Friday, June 18, 2010

Tempe Wick – Revolutionary Horsewoman

During the American Revolution, ordinary citizens were often forced to give up or share their homes with British or Colonial soldiers. Such was the case of the Wick family who lived in Jockey Hollow, near present-day Morristown, New Jersey.
The Wick home was comandeered by General Arthur St. Clair of the Continental Army. Although the Wick family continued to live in the house, their daily routines were greatly interrupted.
One thing that didn’t change was that young Tempe Wick continued to ride her horse, Colonel, through the countryside. It was not particularly safe as British, Tories and mutinous Continental soldiers roamed at large.
On one of her rides, Tempe met a group of soldiers from Pennsylvania. Not realizing they had mutinied because of conditions, she suspected nothing when they stopped her. However, she soon realized they had their eyes on Colonel, who was quite a fine horse.
Thinking quickly, Tempe waited until the soldier holding the horse’s bridle removed his hand for a moment. Instantly, she gave the horse a slap and galloped away with the would-be horse thieves in hot pursuit, firing shots at her as they got the chance.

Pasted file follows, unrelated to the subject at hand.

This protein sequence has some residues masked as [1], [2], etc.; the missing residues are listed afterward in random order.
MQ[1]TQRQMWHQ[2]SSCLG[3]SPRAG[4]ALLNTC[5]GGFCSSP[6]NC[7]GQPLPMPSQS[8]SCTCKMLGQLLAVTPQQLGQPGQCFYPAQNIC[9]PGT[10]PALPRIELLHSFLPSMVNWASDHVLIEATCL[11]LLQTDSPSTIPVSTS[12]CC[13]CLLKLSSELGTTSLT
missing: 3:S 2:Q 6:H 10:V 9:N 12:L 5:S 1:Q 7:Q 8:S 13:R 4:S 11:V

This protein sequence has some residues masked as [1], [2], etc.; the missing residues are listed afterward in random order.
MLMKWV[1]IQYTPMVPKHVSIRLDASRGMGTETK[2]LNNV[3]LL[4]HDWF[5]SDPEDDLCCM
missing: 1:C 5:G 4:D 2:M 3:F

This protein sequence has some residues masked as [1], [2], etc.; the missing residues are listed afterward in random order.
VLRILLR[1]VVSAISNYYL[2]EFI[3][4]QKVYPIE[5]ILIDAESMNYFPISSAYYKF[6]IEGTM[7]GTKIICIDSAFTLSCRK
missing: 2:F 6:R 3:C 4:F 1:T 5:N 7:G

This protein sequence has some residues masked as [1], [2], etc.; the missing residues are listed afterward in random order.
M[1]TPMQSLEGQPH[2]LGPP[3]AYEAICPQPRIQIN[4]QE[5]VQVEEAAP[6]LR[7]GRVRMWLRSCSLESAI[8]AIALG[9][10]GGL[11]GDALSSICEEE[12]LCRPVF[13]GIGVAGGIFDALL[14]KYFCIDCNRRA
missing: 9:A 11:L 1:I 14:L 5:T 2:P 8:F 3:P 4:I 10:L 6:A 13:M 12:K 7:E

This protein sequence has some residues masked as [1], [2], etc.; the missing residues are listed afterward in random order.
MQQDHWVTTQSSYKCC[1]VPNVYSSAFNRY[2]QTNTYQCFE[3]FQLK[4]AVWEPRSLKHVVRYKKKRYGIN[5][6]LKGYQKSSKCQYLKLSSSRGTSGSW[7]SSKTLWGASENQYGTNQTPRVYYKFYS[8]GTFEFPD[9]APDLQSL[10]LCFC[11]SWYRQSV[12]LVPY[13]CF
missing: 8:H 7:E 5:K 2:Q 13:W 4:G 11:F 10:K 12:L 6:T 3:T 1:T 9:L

She could outrun them, but she was aware that some of them knew where she lived, and if she returned Colonel to his barn, the angry men would simply wait until nightfall and steal him. So upon her arrival at the farm, she boldly led the horse into the house and into a bedroom. Some stories say the guest room was on the first floor and rarely used; other that she led him upstairs to her own room. Most of the stories state that she kept the horse hidden in the house for three weeks until she felt the danger had passed.
The Wick home is now part of the Morristown National Historic Park. 

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